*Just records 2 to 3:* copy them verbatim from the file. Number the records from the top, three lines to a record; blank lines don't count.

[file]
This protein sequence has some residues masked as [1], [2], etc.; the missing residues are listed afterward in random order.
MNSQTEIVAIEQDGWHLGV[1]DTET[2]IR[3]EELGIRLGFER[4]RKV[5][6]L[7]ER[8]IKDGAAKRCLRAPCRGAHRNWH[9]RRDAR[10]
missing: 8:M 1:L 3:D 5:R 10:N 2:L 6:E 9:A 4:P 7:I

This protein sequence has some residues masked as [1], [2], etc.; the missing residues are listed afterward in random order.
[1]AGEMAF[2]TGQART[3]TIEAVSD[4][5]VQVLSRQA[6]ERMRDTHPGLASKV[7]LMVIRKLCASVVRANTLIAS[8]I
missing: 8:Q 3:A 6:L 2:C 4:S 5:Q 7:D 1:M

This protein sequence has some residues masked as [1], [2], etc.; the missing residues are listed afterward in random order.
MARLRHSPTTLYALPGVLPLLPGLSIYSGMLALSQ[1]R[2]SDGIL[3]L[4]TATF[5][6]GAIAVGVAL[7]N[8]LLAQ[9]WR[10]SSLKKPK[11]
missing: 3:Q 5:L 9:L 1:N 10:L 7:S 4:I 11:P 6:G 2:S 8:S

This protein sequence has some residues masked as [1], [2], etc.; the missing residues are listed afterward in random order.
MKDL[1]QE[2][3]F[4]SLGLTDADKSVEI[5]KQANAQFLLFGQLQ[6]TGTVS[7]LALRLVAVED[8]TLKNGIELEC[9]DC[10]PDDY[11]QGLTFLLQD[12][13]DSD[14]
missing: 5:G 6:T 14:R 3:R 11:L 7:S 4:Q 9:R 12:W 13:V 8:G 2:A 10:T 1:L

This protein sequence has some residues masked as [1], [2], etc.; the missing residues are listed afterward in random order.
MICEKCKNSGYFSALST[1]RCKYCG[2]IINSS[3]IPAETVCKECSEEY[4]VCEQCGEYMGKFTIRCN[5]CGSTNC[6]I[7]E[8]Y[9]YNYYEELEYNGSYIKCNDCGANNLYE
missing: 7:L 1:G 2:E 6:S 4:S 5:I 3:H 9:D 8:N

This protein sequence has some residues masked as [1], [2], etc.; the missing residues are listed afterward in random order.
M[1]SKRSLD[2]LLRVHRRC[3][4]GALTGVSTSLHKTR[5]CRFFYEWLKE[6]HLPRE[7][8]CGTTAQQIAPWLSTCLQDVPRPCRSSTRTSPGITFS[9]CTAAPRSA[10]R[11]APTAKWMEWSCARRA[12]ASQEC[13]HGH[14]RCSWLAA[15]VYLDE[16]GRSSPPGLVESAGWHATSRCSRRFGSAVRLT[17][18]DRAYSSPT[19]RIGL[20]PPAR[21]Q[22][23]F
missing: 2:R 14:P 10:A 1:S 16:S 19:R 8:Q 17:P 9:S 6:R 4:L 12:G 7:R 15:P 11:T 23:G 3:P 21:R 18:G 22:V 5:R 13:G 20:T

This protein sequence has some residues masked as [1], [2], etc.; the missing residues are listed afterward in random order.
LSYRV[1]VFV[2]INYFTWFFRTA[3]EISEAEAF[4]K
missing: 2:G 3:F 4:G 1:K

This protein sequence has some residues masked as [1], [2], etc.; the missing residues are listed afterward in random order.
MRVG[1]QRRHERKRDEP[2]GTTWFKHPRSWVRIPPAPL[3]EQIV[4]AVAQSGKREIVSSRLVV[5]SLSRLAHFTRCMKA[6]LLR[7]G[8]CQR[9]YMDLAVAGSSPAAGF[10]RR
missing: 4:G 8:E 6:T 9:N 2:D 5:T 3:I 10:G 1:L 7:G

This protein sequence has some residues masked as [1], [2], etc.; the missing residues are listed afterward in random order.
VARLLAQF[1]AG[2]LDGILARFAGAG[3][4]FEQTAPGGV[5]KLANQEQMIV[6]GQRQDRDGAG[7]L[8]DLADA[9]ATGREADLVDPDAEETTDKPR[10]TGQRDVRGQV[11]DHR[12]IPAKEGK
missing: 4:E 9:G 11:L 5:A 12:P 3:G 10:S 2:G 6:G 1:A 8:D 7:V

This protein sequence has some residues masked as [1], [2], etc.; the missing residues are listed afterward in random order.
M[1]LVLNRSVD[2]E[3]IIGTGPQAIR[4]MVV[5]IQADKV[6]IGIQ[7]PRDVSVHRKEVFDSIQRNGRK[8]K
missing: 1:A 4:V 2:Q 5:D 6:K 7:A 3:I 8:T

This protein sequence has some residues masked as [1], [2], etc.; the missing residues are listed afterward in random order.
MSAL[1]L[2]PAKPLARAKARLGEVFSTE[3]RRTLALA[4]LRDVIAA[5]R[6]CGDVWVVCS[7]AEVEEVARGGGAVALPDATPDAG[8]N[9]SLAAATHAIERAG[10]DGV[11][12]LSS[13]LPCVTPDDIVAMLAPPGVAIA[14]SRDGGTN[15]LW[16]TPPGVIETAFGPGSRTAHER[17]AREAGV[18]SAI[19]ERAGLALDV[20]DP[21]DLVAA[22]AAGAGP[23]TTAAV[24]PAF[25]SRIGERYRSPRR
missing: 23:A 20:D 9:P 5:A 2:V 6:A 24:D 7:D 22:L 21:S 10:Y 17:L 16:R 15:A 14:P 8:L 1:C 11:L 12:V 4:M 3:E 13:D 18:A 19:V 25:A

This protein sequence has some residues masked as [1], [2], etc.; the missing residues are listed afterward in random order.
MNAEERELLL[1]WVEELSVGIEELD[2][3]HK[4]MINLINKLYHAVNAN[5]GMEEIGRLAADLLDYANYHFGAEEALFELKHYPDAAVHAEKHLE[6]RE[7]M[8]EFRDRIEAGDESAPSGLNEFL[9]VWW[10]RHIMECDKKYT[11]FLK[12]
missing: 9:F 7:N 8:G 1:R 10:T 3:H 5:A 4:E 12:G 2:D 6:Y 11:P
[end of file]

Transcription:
This protein sequence has some residues masked as [1], [2], etc.; the missing residues are listed afterward in random order.
[1]AGEMAF[2]TGQART[3]TIEAVSD[4][5]VQVLSRQA[6]ERMRDTHPGLASKV[7]LMVIRKLCASVVRANTLIAS[8]I
missing: 8:Q 3:A 6:L 2:C 4:S 5:Q 7:D 1:M

This protein sequence has some residues masked as [1], [2], etc.; the missing residues are listed afterward in random order.
MARLRHSPTTLYALPGVLPLLPGLSIYSGMLALSQ[1]R[2]SDGIL[3]L[4]TATF[5][6]GAIAVGVAL[7]N[8]LLAQ[9]WR[10]SSLKKPK[11]
missing: 3:Q 5:L 9:L 1:N 10:L 7:S 4:I 11:P 6:G 2:S 8:S